Marilyn Moore Maslow Vision Resource Center

The purpose of the Marilyn Moore Maslow Vision Resource Center is to ensure that individuals in need in our local communities have access to affordable basic eye care and prescription eyeglasses. Consistent with our goal of preventing blindness, the Vision Resouce Center provides improved vision that empowers adults and children to pursue a better quality of life for themselves and their communities. 

  • Low Cost Prescription Eyeglasses

The purpose of this programs to ensure that individuals in our local community have access to affordable basic prescription eyeglasses, regardless of family income or insurance coverage. Consistent with the Association for the Blind’s goal of Preventing Blindness, this program provides improved vision that empowers adults and children to pursue a better quality of life for themselves and their communities. 

To participate, individuals must be residents of our service area, meet financial guidelines, provide proof of income, and have an eyeglass prescription from the past two years.  Eyeglasses typically cost $35 (for single vision) and $55 (for bi-focals) but cost is often dependent on the needs of the patient. To see if you qualify and to make an appointment, please call Jen at 570-693-3555 ext. 222 or send us an email

  • Low Vision Store

Our Low Vision Store, located on the second floor of our building, specializes in providing low vision products, adaptive devices, and technology for the blind and visually impaired.  For more information or to set up a time to visit the store, call 570-693-3555 ext. 225 or send us an email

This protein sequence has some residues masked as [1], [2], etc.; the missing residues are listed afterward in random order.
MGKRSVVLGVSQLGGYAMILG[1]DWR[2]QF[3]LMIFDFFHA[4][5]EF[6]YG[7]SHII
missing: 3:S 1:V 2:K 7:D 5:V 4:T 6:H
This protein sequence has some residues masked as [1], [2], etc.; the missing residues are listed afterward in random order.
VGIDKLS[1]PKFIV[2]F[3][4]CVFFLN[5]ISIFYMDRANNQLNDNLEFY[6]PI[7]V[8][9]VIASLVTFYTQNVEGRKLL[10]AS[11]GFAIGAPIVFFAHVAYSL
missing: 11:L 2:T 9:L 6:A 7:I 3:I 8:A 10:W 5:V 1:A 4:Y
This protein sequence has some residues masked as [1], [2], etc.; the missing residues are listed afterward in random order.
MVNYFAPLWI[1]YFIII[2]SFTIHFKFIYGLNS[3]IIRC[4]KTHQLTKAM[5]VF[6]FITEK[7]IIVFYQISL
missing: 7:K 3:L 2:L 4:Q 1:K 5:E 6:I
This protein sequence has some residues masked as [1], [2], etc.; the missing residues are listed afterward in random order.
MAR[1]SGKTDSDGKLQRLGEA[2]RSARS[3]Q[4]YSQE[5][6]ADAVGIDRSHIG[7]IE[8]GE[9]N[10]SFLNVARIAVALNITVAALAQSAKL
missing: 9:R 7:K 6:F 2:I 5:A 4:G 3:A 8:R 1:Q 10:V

• Low Vision Clinic

Low vision refers to vision loss that can no longer be restored with eye glasses or contact lenses. Many individuals who have low vision can benefit from a low vision assessment.  A low vision assessment differs from a routine eye exam to evaluate a patient for glasses. Instead it evaluates how to enhance the patient’s remaining vision. The low vision doctor asks the patient about their health history, what medications they are taking and what their living arrangements are, such as living independently or in assisted living. The doctor will ask them what activities they would like to do that they can’t do now, such as watch television, write checks, take a walk, read the newspaper, or see faces. Low vision is not strictly related to aging. Anthony Silvetti, OD, has operated the Low Vision Clinic here since April 2014. Dr. Silvetti graduated from Bloomsburg University, the Pennsylvania College of Optometry and completed an externship at the Feinbloom Vision Rehabilitation Center in Philadelphia. He spends about two hours with each patient to truly assess the client’s useable vision and then determines which low vision aids can help them.   

The Low Vision Clinic is open every Friday. To learn more, call 570-693-3555 x224.